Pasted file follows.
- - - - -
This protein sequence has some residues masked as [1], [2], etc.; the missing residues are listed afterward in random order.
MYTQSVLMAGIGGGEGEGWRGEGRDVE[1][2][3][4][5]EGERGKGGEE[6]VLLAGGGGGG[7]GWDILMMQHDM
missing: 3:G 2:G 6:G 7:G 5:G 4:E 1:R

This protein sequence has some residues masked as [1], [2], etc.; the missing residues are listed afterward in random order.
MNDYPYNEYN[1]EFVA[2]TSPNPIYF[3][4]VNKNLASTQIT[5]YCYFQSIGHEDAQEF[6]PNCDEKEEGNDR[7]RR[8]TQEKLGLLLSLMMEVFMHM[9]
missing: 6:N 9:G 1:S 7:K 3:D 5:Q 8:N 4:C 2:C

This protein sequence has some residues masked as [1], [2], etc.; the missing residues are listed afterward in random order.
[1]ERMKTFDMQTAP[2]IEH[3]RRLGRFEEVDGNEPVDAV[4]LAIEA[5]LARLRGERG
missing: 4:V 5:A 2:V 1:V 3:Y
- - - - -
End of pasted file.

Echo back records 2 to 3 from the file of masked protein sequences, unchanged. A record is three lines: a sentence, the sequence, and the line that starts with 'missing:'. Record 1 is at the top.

This protein sequence has some residues masked as [1], [2], etc.; the missing residues are listed afterward in random order.
MNDYPYNEYN[1]EFVA[2]TSPNPIYF[3][4]VNKNLASTQIT[5]YCYFQSIGHEDAQEF[6]PNCDEKEEGNDR[7]RR[8]TQEKLGLLLSLMMEVFMHM[9]
missing: 6:N 9:G 1:S 7:K 3:D 5:Q 8:N 4:C 2:C

This protein sequence has some residues masked as [1], [2], etc.; the missing residues are listed afterward in random order.
[1]ERMKTFDMQTAP[2]IEH[3]RRLGRFEEVDGNEPVDAV[4]LAIEA[5]LARLRGERG
missing: 4:V 5:A 2:V 1:V 3:Y